George Bishop


The few parishioners in attendance dim
their minds even more when the performance
is about to begin. Primed for nearly an hour
by thunderous music and technical adjustments
that seem to have relieved the spirit of its duties,
weakened the effects of the invisible, everything
positions itself to fall just right. For three more
hours the air is metallurgical—verses turn
pickpocket, there's just enough sweat to sway.
Ah, the rhyme of a dime. When it's all over
the pastor's the only proof they need, even
though their god may need a little more.

I'm thinking tongue after tongue has tried
to tell them this but the pronunciation was poor,
the spelling suspicious, the meaning . . . a need
for more meetings, perhaps. Can we give
a god too much? Can you expect too little?
It seems our ability to recreate has left us
nowhere to turn except to ourselves. If only
we'd keep watching the past go by, the future
would die out—that fire the pastor spoke of
would turn a different red, appear eye level,
feathered, the world of a blueberry balanced
in its beak as it leans into the light just right.

Keeping It from the Children

When is it too much, too little? The father
was obviously serious as he shared a donut
with his daughter at a local coffee house.
His voice was no more than a whisper,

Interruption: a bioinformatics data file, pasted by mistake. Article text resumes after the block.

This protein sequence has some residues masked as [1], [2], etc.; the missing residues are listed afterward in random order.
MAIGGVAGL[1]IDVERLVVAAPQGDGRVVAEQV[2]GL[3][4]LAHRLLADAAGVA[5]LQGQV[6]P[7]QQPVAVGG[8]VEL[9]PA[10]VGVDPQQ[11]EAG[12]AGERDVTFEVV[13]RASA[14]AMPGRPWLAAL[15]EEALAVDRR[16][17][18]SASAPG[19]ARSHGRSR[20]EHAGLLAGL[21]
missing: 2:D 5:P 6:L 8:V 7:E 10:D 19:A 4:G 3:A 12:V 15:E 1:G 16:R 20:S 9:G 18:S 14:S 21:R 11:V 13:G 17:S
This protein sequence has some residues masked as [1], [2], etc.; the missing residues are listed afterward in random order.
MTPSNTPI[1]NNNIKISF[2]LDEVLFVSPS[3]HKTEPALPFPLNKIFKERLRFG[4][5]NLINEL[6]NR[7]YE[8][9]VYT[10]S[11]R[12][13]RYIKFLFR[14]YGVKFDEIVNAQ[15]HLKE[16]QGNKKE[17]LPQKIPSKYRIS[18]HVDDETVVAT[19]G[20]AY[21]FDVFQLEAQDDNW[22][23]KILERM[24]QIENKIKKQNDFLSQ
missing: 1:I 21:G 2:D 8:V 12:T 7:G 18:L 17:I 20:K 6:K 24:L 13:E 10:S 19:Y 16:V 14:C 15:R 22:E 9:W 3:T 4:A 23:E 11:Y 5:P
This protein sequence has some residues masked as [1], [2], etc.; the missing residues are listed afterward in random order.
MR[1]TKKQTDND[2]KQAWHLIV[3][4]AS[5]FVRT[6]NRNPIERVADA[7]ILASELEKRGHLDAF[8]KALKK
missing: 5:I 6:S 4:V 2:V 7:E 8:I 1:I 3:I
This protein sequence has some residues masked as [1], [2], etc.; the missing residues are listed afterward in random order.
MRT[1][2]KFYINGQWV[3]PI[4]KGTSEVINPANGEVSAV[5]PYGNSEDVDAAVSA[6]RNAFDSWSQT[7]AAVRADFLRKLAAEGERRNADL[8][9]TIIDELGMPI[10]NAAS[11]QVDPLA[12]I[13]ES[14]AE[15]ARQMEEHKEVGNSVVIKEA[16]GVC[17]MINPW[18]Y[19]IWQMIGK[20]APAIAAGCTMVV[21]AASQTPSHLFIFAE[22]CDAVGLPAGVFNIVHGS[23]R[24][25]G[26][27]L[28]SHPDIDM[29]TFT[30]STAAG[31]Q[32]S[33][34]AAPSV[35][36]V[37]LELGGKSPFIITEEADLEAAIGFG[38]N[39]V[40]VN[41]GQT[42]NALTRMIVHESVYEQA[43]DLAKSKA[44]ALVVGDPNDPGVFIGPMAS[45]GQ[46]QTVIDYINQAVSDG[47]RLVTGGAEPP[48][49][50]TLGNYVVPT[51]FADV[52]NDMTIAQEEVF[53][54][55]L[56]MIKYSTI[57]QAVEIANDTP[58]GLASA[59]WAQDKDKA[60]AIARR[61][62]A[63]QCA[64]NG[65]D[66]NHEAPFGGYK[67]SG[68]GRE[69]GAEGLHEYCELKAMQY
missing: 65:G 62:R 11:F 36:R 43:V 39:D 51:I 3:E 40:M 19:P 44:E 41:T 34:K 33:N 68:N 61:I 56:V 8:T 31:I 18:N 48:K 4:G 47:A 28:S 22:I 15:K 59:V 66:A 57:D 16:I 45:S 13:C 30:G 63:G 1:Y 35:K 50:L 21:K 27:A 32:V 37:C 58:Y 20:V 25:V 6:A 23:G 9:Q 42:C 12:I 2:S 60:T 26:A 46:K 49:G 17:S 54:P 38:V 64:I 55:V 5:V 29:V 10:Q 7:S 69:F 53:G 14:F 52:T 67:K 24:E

intended for her and only her—a kind of heart
to heart. However, I noticed the cartoonist
was gone from the little girl's eyes. The look
of a small woman had sketched itself out
of her drawn and confining face. They left.
The silence left was the silence of a half eaten
strawberry donut. I imagined the child lost

in the hole she glowingly looked through
when they arrived. Her dolls would hear of this—
one night when she gets them alone, each one
will utter its first words, take its first step.
Only repetition can save her, now, imitation
only survives so long in such air. Secrets begin
their search for other figures of speech, what
she shares after this will come with conditions.
Her parent's lies have begun their long walk
back to half truths—her father's almost forgivable
and her mother's what she's doomed to repeat.

George Bishop's latest work appears in New Plains Review and Melusine. New work will be included in Naugatuck River Review and The Penwood Review. Bishop is the author of four chapbooks, most recently Old Machinery from Aldrich Publishing. He attended Rutgers University and now lives and writes in Kissimmee, Florida.



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